In Duties to Country, Giuseppe Mazzini speaks in support of a utopian Italy that upholds liberty and freedoms in all regards, including systematically, where in his view other European nations fail to live up to their teachings. He states:
“There are countries in Europe where Liberty is sacred within, but is systematically violated without; peoples who say, Truth is one thing, utility another: theory is one thing, practice another. Those countries will have inevitably to expiate their guilt in long isolation, oppression, and anarchy. But you know the mission of our country, and will pursue another path.” (pg. 5 in the .pdf doc, bottom of 286 to the top of 287 in the document itself)
He continues by saying how Italy will lead the way on the international stage and be looked up to as a shining example of a truly free nation. This exposes a judgmental view of other nations, something along the lines of saying that “they just aren’t doing it right, but we’re better, so we can succeed where they failed.” He associates Italy doing well with humanity doing well as a whole, which says a lot to his sense of national/nationalistic pride and perception of Italy’s role in the world. His definition of a nation, the idea of a “concord of labour towards a single end,” clarifies that the freedom and liberty he so enthusiastically emphasizes, or perhaps the union with that as the goal, is the ultimate objective. His constant usage of fraternal terms like “brothers” and “fathers” lends a sort of propaganda aspect to his piece, much like we later see with Germany and Russia. This is further corroborated by the usage of phrases like “Your duties to your country,” which convey a sense of inherent loyalty.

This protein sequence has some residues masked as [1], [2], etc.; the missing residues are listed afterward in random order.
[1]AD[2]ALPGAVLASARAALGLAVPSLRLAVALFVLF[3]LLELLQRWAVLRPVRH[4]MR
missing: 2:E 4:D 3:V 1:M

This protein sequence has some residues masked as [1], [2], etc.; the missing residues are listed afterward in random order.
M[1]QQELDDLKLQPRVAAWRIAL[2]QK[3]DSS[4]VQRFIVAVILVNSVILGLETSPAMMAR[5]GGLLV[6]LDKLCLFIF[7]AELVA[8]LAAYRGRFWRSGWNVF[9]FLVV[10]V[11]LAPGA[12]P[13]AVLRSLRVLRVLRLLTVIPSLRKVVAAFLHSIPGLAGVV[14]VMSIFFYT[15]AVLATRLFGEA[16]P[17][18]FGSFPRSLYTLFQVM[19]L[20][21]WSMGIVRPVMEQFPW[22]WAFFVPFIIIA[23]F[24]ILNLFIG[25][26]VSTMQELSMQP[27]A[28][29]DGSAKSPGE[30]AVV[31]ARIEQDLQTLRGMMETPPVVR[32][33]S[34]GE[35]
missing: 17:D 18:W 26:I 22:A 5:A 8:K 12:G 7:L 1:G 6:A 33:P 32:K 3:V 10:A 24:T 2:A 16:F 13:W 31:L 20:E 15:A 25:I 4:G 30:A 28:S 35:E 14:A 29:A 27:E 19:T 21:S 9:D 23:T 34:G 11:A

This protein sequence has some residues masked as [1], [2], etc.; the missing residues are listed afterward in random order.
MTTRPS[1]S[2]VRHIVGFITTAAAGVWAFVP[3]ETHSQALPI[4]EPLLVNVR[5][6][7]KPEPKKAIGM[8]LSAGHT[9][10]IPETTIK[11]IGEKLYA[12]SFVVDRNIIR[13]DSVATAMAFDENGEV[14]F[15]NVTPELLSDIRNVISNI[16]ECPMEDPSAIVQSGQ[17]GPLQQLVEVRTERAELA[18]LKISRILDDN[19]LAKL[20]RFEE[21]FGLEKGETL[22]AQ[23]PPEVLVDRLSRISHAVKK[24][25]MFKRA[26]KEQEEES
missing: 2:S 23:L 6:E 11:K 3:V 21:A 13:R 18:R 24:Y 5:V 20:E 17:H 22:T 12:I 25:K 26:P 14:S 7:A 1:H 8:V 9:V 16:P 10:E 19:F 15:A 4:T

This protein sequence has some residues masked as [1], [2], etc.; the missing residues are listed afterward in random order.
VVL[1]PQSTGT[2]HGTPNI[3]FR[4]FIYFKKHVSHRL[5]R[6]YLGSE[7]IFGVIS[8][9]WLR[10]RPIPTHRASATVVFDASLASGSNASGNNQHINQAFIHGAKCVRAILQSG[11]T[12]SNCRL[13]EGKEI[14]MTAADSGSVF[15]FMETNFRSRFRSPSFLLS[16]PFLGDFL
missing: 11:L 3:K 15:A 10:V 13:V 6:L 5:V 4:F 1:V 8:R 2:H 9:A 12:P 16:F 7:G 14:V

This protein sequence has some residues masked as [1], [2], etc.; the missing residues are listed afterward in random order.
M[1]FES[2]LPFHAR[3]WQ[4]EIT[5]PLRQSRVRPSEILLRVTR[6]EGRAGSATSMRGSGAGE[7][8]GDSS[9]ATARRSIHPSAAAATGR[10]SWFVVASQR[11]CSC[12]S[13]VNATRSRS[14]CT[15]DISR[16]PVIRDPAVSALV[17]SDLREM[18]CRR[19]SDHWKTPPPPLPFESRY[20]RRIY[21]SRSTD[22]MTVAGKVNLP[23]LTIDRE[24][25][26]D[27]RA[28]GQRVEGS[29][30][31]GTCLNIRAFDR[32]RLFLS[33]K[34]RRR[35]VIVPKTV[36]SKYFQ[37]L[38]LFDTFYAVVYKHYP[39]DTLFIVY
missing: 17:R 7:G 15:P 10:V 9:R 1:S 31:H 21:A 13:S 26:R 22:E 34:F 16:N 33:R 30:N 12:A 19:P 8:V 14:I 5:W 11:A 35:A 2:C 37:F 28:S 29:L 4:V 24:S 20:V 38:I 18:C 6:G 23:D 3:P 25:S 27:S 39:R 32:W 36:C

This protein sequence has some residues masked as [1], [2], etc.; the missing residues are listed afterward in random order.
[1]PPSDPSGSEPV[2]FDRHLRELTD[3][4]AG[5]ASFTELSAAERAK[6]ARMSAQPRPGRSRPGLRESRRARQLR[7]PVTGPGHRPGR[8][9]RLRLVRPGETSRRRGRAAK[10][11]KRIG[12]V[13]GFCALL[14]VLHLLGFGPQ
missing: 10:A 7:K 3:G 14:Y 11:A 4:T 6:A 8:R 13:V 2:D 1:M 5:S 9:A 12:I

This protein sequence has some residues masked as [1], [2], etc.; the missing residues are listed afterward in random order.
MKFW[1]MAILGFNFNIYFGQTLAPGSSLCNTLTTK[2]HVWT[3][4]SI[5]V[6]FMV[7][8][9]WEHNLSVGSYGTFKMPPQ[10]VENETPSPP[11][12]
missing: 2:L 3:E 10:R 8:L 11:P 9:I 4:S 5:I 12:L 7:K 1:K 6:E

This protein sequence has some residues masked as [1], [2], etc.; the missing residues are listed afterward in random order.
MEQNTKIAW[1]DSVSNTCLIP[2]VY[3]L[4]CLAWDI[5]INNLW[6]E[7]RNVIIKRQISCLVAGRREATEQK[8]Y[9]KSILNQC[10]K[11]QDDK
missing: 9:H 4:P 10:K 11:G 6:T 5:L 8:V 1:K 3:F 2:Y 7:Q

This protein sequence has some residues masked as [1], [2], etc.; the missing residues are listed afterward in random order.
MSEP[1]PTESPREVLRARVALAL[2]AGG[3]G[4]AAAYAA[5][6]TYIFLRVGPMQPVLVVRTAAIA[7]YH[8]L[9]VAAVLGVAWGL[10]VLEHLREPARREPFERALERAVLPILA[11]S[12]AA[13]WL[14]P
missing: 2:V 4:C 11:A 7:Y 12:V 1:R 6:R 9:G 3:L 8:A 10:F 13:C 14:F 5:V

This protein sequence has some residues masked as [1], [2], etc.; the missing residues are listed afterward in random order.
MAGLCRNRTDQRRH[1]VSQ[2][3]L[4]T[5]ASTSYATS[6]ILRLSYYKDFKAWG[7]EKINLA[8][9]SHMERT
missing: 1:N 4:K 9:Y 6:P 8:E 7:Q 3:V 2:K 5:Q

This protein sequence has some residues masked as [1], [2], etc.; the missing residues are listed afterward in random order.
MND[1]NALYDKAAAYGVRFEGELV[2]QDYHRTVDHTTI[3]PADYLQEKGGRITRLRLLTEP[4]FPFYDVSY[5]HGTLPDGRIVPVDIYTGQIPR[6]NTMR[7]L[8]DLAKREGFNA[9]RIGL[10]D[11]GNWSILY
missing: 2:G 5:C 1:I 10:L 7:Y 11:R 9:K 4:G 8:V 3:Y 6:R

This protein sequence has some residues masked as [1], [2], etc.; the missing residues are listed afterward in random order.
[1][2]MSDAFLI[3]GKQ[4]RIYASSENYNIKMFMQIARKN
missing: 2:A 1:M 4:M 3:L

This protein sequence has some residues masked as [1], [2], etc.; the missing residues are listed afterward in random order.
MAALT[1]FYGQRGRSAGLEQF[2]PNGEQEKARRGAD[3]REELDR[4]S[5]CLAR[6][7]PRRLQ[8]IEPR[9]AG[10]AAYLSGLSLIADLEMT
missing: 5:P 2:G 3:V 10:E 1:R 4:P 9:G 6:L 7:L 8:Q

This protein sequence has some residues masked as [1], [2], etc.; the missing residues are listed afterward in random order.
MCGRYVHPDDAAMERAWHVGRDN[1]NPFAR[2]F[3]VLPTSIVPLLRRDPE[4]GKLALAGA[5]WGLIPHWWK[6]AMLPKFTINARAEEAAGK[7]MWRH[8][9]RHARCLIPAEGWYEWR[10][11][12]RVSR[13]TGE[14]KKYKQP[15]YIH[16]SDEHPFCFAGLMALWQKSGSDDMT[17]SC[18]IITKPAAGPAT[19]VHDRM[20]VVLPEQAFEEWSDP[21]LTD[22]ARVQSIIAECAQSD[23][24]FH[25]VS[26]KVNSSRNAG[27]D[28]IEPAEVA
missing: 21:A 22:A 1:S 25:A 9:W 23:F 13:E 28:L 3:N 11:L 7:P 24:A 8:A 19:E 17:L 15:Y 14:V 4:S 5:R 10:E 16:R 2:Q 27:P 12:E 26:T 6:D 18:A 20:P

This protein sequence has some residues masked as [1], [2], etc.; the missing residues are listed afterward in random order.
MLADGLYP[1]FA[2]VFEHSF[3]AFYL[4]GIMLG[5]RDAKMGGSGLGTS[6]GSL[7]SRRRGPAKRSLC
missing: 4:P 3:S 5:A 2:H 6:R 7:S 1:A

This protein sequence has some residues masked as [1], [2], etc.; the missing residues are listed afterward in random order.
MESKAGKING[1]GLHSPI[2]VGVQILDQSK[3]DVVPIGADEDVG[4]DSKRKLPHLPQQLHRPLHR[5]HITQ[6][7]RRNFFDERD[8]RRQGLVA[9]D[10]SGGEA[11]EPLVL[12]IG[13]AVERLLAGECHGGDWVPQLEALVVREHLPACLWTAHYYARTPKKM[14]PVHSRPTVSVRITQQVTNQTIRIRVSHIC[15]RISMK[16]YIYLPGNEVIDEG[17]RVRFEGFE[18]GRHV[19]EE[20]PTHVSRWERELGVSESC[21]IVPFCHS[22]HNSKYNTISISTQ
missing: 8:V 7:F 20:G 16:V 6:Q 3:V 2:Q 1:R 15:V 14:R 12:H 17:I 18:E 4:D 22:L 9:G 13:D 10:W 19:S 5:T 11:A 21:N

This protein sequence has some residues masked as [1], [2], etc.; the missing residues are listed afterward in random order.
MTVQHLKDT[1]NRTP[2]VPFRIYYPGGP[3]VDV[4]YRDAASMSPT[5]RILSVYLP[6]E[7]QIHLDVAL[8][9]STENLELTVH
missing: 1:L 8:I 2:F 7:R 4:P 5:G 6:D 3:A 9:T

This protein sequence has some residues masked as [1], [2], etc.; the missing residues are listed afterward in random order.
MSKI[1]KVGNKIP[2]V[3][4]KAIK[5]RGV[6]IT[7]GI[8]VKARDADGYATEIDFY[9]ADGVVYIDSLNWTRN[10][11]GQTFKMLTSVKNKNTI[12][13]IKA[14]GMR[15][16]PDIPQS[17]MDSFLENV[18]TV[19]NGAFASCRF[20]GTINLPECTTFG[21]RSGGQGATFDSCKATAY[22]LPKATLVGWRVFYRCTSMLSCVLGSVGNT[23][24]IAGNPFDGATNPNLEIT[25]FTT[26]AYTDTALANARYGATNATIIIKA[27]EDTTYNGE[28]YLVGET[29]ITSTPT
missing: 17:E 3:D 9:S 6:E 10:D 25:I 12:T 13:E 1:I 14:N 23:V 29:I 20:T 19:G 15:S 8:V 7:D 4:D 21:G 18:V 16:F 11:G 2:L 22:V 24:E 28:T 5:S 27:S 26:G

Two questions that arise in view of these factors are:
What do his nationalist views have in common with others of the period, and later, which sought to unify their nations or work towards that goal?
The fact that he puts his hypothetical Italian state on a pedestal, predicting they it will be greater and more powerful than the Catholic Church under the Pope or the Roman Empire under Caesar, shows a great confidence in this movement. Is it simply talk or language to rally more supporters to his cause?